Could Buzhi do it? He’s willing. But is he the guy who can win the voters’ trust, unite the parties of the center-left and move the ball into the end zone? We’ve never really had a chance to see what he’s made of. We’ll find out soon.

Permalink | | Share | Email | Print | Filed under: Yitzhak Rabin, Yitzhak Herzog, Yisrael Beiteinu, Yesh Atid, Yair Lapid, Tzipi Livni, Shimon Peres, Shelly Yachimovich, Shaul Mofaz, Naftali Bennett, Meretz, Likud-Beiteinu, Knesset, Kadima, Jewish Home, Isaac Herzog, Hatnuah, Erel Margalit, Eitan Cabel, Ehud Olmert, Dan Meridor, Chaim Herzog, Buzhi, Bibi, Avigdor Lieberman, Benny Begin, Benjamin Netanyahu, Amram Mitzna, Amir Peretz, Abba Eban

The Jewish Daily Forward welcomes reader comments in order to promote thoughtful discussion on issues of importance to the Jewish community. In the interest of maintaining a civil forum, The Jewish Daily Forwardrequires that all commenters be appropriately respectful toward our writers, other commenters and the subjects of the articles. Vigorous debate and reasoned critique are welcome; name-calling and personal invective are not. While we generally do not seek to edit or actively moderate comments, our spam filter prevents most links and certain key words from being posted and The Jewish Daily Forward reserves the right to remove comments for any reason.

Find us on Facebook!
  • “This is a dangerous region, even for people who don’t live there and say, merely express the mildest of concern about the humanitarian tragedy of civilians who have nothing to do with the warring factions, only to catch a rash of *** (bleeped) from everyone who went to your bar mitzvah! Statute of limitations! Look, a $50 savings bond does not buy you a lifetime of criticism.”
  • That sound you hear? That's your childhood going up in smoke.
  • "My husband has been offered a terrific new job in a decent-sized Midwestern city. This is mostly great, except for the fact that we will have to leave our beloved NYC, where one can feel Jewish without trying very hard. He is half-Jewish and was raised with a fair amount of Judaism and respect for our tradition though ultimately he doesn’t feel Jewish in that Larry David sort of way like I do. So, he thinks I am nuts for hesitating to move to this new essentially Jew-less city. Oh, did I mention I am pregnant? Seesaw, this concern of mine is real, right? There is something to being surrounded by Jews, no? What should we do?"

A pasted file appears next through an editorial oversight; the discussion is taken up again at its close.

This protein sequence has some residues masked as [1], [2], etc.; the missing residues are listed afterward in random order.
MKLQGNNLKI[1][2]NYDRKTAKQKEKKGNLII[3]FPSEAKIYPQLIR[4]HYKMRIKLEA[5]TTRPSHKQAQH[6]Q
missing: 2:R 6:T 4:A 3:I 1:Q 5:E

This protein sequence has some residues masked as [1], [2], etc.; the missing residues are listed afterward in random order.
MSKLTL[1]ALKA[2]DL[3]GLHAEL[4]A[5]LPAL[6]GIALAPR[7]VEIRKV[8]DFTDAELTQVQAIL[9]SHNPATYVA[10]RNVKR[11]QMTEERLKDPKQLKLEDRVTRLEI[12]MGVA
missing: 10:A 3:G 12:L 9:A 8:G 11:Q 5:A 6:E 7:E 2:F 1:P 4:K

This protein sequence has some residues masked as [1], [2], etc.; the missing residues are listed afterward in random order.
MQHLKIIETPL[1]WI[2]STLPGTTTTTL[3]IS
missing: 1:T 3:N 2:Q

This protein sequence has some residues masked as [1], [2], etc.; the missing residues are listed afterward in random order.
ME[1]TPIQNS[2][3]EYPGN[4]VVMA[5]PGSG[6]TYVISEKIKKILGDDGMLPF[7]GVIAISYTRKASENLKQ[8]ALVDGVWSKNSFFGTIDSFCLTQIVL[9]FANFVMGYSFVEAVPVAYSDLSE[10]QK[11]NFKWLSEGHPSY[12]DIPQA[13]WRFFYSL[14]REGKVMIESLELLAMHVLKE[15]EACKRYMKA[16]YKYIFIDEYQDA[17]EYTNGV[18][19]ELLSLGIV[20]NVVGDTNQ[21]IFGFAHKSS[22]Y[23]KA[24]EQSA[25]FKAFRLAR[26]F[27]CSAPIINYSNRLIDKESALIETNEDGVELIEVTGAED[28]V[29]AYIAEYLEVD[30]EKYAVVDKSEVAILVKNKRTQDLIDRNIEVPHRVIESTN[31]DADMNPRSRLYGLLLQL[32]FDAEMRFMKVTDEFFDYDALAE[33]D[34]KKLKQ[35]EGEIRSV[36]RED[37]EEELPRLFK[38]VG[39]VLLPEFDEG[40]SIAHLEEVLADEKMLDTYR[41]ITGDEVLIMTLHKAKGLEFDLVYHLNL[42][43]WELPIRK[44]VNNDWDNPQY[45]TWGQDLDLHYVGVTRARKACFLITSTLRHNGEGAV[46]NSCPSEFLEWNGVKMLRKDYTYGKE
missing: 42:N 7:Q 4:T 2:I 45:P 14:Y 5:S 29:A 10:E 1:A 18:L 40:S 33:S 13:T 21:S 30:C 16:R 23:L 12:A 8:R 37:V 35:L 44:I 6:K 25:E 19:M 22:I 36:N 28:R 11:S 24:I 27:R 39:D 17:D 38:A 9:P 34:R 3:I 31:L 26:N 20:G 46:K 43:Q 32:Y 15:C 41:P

• "Orwell described the cliches of politics as 'packets of aspirin ready at the elbow.' Israel's 'right to defense' is a harder narcotic."
  • From Gene Simmons to Pink — Meet the Jews who rock:
  • The images, which have since been deleted, were captioned: “Israel is the last frontier of the free world."
  • As J Street backs Israel's operation in Gaza, does it risk losing grassroots support?
  • What Thomas Aquinas might say about #Hamas' tunnels:
  • The Jewish bachelorette has spoken.
  • "When it comes to Brenda Turtle, I ask you: What do you expect of a woman repressed all her life who suddenly finds herself free to explore? We can sit and pass judgment, especially when many of us just simply “got over” own sexual repression. But we are obliged to at least acknowledge that this problem is very, very real, and that complete gender segregation breeds sexual repression and unhealthy attitudes toward female sexuality."
  • "Everybody is proud of the resistance. No matter how many people, including myself, disapprove of or even hate Hamas and its ideology, every single person in Gaza is proud of the resistance." Part 2 of Walid Abuzaid's on-the-ground account of life in #Gaza:
  • After years in storage, Toronto’s iconic red-and-white "Sam the Record Man" sign, complete with spinning discs, will return to public view near its original downtown perch. The sign came to symbolize one of Canada’s most storied and successful Jewish family businesses.
  • Is $4,000 too much to ask for a non-member to be buried in a synagogue cemetery?
  • "Let’s not fall into the simplistic us/them dichotomy of 'we were just minding our business when they started firing rockets at us.' We were not just minding our business. We were building settlements, manning checkpoints, and filling jails." What do you think?
  • from-cache

Would you like to receive updates about new stories?

We will not share your e-mail address or other personal information.

Already subscribed? Manage your subscription.